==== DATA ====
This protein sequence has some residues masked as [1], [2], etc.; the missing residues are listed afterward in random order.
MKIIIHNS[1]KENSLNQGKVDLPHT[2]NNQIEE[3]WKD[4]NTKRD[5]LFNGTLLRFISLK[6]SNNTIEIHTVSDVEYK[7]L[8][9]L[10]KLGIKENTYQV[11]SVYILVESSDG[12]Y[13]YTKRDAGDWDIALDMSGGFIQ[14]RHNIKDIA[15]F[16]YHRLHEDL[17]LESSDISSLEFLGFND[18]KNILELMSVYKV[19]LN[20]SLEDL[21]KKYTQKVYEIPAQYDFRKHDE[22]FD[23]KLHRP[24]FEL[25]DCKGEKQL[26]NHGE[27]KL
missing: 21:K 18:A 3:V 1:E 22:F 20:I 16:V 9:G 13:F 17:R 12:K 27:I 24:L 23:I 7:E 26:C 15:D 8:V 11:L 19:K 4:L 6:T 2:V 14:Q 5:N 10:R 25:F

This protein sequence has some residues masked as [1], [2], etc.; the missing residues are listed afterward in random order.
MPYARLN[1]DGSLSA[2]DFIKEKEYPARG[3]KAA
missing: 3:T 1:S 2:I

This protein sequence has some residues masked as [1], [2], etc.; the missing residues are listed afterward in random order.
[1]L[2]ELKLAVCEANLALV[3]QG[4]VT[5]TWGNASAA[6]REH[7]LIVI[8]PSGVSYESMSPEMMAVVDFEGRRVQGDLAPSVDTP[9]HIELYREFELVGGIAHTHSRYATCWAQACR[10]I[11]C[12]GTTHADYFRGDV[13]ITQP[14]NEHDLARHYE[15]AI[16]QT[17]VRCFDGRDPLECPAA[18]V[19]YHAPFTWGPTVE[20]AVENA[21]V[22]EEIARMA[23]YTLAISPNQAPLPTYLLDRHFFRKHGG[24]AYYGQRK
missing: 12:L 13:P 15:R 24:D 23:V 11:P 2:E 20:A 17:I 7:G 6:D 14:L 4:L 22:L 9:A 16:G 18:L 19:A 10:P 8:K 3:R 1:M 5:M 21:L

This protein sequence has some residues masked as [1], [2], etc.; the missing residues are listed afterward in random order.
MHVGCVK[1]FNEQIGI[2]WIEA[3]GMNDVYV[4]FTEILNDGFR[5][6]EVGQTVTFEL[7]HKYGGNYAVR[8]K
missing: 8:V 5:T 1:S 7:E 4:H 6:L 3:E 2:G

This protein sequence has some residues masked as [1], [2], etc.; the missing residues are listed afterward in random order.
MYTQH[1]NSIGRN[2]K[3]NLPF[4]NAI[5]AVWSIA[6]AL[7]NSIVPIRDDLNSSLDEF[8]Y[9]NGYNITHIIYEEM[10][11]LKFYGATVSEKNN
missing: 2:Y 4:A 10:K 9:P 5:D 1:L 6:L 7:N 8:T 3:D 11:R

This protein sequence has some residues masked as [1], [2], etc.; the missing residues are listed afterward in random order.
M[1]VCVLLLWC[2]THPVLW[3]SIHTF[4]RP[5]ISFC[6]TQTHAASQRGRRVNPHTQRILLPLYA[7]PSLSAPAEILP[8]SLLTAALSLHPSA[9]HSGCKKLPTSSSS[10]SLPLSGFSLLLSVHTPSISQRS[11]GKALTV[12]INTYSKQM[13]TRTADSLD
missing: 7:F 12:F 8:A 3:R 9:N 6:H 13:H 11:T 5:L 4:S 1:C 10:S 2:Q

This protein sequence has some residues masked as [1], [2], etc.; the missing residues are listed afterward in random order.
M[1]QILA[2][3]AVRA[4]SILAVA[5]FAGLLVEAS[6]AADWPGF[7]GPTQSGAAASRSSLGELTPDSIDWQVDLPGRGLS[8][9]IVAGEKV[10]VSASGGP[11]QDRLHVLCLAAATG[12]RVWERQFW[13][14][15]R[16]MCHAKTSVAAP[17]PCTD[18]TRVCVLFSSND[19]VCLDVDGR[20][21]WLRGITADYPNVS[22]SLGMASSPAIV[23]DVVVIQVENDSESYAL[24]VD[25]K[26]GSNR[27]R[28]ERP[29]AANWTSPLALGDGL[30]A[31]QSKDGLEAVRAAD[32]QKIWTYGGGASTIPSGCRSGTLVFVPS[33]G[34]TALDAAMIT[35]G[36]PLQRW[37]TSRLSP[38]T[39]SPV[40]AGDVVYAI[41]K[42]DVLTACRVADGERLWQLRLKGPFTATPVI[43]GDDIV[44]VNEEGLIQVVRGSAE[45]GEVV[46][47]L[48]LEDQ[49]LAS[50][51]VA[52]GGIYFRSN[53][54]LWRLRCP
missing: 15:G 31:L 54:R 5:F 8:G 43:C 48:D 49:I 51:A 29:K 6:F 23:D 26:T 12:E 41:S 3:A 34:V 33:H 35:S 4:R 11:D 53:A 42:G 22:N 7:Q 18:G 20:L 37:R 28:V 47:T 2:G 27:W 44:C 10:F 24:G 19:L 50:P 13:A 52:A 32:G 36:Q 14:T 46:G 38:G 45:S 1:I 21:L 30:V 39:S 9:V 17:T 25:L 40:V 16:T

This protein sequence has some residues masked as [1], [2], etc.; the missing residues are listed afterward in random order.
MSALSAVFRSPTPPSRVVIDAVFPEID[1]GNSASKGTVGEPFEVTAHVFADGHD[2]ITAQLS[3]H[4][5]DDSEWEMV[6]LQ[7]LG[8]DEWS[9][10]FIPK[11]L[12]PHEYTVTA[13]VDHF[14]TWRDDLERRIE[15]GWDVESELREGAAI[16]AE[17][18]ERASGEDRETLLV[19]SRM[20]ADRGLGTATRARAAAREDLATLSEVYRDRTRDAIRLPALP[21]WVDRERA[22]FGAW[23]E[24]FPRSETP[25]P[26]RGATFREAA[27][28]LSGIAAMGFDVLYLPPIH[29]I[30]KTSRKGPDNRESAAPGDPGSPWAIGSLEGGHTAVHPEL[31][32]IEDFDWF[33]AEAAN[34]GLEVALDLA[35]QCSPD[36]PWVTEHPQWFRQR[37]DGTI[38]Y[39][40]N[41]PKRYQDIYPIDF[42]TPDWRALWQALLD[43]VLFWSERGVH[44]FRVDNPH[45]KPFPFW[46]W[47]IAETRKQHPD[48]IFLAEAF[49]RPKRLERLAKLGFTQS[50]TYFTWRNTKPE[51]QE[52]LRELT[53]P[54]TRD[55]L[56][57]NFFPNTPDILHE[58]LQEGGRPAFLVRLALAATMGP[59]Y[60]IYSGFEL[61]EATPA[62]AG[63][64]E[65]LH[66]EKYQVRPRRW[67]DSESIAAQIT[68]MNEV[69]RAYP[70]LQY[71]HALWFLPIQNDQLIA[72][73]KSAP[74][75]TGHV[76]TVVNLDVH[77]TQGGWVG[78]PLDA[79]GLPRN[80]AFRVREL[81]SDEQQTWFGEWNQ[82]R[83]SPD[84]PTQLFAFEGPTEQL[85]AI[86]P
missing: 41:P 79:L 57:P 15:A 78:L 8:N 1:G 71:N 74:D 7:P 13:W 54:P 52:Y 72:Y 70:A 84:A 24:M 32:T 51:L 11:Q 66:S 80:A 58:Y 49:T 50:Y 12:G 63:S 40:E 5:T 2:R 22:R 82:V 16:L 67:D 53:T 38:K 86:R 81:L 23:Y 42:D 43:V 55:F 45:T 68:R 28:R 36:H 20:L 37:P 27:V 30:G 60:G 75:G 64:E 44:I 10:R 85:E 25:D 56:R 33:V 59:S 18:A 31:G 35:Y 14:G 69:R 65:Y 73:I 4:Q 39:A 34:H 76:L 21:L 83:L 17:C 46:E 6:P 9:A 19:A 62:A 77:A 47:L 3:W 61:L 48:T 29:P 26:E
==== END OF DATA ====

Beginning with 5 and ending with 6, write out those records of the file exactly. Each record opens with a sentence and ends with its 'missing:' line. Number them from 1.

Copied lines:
This protein sequence has some residues masked as [1], [2], etc.; the missing residues are listed afterward in random order.
MYTQH[1]NSIGRN[2]K[3]NLPF[4]NAI[5]AVWSIA[6]AL[7]NSIVPIRDDLNSSLDEF[8]Y[9]NGYNITHIIYEEM[10][11]LKFYGATVSEKNN
missing: 2:Y 4:A 10:K 9:P 5:D 1:L 6:L 7:N 8:T 3:D 11:R

This protein sequence has some residues masked as [1], [2], etc.; the missing residues are listed afterward in random order.
M[1]VCVLLLWC[2]THPVLW[3]SIHTF[4]RP[5]ISFC[6]TQTHAASQRGRRVNPHTQRILLPLYA[7]PSLSAPAEILP[8]SLLTAALSLHPSA[9]HSGCKKLPTSSSS[10]SLPLSGFSLLLSVHTPSISQRS[11]GKALTV[12]INTYSKQM[13]TRTADSLD
missing: 7:F 12:F 8:A 3:R 9:N 6:H 13:H 11:T 5:L 4:S 1:C 10:S 2:Q